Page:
Sunday, August 07, 2016

Thirsty Cities

The cities shown here -- with apologies for Google's deplorable use of the U.S.-centric version of the Mercator projection -- are featured in a recent article by Mark Herman, simply entitled Thirsty Yet?
A greatly reduced Thames is just one of the changes to which urban dwellers may need to adjust.
Based on the United Nations World Water Development Report, the article is a reminder that the perils of climate change vary considerably from place to place. While much of our focus is on rising seas caused by the thermal expansion of the upper layer of ocean water and the melting of ice stored above sea level, lack of fresh water is an equally serious risk, and in some cases will be a problem in the very same places affected by sea-level rise.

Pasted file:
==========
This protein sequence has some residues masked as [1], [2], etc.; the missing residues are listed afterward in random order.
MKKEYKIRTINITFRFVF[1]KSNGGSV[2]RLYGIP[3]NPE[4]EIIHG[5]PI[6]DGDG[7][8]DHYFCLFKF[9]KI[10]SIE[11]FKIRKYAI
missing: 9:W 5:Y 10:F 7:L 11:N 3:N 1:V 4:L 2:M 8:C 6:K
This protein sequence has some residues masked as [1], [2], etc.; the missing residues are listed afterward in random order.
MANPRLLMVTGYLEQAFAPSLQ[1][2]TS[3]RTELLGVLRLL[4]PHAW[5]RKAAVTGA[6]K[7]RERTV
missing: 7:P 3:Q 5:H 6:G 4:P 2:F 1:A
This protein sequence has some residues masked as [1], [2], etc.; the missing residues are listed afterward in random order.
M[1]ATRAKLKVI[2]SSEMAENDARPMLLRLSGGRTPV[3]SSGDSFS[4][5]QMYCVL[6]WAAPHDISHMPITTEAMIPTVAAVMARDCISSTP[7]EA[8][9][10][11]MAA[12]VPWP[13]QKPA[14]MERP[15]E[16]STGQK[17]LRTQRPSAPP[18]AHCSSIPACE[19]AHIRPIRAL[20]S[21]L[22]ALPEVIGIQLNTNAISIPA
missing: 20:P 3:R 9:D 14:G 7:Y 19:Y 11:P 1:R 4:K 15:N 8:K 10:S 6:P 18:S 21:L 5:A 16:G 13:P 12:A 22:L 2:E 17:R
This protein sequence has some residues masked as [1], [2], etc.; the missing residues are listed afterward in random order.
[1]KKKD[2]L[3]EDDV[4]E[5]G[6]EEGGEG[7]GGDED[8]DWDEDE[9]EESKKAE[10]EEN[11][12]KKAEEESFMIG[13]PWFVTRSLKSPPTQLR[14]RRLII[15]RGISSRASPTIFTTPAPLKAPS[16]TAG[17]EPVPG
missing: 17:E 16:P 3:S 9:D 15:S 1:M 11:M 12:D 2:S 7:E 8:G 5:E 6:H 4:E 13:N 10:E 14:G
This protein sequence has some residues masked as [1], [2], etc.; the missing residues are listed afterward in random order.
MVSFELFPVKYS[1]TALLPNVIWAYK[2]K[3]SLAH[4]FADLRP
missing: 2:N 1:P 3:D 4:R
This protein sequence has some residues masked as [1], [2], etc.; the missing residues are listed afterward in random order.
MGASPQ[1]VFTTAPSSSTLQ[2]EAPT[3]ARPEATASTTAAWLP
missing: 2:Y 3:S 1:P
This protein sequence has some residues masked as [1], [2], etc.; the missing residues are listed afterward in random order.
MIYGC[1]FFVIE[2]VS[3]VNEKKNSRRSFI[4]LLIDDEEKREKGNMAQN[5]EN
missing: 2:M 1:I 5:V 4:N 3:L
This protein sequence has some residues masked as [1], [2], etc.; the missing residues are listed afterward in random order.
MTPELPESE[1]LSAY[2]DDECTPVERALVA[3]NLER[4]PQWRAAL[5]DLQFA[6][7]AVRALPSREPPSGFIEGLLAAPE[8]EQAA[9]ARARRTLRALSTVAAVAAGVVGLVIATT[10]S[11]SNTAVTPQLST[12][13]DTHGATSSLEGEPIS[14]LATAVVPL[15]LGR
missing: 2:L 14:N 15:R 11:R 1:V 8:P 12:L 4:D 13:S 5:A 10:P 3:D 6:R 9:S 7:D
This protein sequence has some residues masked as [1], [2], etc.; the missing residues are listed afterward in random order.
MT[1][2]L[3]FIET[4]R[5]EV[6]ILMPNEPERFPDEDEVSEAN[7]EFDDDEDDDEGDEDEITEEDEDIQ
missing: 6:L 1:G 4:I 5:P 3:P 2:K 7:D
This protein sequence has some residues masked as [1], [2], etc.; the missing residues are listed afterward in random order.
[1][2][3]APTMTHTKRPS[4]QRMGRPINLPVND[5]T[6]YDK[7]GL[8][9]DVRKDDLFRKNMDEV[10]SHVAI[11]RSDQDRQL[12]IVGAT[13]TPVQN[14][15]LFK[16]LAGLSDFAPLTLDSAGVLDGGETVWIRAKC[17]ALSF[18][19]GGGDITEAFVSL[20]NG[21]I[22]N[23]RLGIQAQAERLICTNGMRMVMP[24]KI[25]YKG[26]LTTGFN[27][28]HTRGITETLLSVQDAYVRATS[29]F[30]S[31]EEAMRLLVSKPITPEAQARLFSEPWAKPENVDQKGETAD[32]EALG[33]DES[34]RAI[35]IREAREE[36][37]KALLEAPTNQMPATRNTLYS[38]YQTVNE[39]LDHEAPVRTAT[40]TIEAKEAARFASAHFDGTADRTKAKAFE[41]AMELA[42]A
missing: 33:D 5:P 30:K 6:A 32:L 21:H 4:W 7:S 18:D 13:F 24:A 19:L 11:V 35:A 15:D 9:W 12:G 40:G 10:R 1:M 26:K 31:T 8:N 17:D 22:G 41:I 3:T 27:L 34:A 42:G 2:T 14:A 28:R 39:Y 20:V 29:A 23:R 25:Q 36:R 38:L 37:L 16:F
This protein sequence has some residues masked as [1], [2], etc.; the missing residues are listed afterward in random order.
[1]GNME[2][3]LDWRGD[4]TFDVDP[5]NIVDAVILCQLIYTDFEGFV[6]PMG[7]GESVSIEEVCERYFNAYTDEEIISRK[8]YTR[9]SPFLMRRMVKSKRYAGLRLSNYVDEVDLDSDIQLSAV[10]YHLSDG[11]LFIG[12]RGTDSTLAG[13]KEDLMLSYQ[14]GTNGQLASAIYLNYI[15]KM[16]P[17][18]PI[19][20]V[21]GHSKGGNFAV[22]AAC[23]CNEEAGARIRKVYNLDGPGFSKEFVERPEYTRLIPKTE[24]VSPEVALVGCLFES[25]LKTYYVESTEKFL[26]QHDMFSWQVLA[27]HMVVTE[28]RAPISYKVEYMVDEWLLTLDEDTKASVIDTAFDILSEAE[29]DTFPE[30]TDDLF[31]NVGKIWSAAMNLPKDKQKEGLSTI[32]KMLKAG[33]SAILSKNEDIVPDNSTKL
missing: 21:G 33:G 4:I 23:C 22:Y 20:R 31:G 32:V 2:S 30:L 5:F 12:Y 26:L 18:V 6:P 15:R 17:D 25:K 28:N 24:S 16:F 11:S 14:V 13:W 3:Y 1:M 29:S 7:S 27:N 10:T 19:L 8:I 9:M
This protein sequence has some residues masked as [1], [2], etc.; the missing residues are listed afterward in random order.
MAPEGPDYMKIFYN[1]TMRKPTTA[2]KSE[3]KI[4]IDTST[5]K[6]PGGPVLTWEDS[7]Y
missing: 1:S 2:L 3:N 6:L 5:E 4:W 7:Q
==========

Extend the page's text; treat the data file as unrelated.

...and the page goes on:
More broadly, the article reminds us that environmental problems operate at varying scales and interact with each other in complicated ways.

No comments:

Post a Comment

Thanks for your comment and your interest in my blog. I will approve your comment as soon as possible. I had to activate comment moderation because of commercial spam; I welcome debate of any ideas I present, but this will not be a platform for dubious commercial messages.